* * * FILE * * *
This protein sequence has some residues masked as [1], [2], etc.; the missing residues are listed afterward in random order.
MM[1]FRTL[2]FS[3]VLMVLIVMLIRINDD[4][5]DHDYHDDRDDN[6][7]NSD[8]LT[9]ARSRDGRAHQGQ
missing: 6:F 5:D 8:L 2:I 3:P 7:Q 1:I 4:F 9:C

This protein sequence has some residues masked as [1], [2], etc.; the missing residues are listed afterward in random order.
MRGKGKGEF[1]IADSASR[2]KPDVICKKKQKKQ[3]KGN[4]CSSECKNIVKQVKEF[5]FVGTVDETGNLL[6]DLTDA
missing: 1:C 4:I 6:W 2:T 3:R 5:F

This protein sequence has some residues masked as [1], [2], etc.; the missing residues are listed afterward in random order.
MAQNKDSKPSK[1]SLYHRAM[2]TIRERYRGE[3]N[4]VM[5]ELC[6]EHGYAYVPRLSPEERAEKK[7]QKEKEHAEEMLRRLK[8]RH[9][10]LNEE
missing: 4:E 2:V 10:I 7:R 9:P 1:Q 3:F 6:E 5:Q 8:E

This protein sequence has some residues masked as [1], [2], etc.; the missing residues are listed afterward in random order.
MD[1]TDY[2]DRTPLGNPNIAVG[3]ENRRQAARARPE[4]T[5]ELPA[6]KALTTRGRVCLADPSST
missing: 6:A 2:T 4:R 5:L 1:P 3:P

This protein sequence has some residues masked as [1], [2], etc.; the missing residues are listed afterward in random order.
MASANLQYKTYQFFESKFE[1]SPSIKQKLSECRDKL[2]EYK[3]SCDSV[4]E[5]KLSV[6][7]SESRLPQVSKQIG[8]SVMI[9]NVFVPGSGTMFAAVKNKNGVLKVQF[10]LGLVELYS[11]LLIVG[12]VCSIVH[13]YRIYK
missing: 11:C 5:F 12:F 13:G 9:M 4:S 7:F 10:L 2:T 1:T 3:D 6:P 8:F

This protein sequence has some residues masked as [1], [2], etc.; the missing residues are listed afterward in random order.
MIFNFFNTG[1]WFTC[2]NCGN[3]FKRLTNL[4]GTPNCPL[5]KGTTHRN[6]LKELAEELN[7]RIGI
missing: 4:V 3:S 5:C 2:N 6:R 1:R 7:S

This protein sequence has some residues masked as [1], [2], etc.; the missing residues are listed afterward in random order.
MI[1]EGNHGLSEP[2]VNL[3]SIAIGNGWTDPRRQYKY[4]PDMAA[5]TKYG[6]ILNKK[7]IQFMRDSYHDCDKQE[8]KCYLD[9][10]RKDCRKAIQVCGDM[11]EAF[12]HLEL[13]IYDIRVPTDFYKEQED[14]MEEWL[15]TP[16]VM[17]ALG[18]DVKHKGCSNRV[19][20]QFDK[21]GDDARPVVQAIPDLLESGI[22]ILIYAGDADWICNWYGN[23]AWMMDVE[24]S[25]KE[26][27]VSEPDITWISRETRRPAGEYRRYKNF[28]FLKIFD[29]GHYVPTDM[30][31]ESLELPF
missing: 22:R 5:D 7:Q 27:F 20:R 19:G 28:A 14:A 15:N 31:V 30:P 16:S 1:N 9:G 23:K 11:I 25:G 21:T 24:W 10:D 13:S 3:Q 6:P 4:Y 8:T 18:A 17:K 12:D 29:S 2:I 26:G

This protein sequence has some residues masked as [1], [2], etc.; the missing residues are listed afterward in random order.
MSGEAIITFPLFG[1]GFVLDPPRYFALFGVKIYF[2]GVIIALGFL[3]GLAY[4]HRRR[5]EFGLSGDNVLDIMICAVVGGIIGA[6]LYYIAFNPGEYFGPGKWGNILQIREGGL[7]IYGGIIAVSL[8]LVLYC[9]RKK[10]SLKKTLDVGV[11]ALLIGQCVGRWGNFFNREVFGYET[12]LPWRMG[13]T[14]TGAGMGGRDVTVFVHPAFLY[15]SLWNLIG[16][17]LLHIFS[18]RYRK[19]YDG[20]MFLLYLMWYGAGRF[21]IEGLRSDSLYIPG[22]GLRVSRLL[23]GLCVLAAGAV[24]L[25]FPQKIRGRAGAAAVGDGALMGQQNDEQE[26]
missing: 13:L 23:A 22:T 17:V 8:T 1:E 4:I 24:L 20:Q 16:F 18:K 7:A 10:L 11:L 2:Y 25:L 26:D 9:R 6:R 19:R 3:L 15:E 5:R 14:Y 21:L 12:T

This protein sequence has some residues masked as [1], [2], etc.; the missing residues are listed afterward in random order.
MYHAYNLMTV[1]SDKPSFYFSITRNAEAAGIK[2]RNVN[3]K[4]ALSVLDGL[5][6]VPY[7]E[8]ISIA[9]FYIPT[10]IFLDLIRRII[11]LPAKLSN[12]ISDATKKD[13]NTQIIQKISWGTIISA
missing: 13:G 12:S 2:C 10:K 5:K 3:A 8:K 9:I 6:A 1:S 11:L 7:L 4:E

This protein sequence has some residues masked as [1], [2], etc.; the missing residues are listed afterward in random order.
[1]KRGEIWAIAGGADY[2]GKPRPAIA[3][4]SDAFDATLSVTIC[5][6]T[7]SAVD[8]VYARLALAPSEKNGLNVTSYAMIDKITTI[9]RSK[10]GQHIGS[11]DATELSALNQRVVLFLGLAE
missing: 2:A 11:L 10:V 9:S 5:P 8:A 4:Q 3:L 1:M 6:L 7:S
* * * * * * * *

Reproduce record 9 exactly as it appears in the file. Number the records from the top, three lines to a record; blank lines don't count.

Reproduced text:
This protein sequence has some residues masked as [1], [2], etc.; the missing residues are listed afterward in random order.
MYHAYNLMTV[1]SDKPSFYFSITRNAEAAGIK[2]RNVN[3]K[4]ALSVLDGL[5][6]VPY[7]E[8]ISIA[9]FYIPT[10]IFLDLIRRII[11]LPAKLSN[12]ISDATKKD[13]NTQIIQKISWGTIISA
missing: 13:G 12:S 2:C 10:K 5:K 3:A 8:K 9:I 6:A 1:S 11:L 7:L 4:E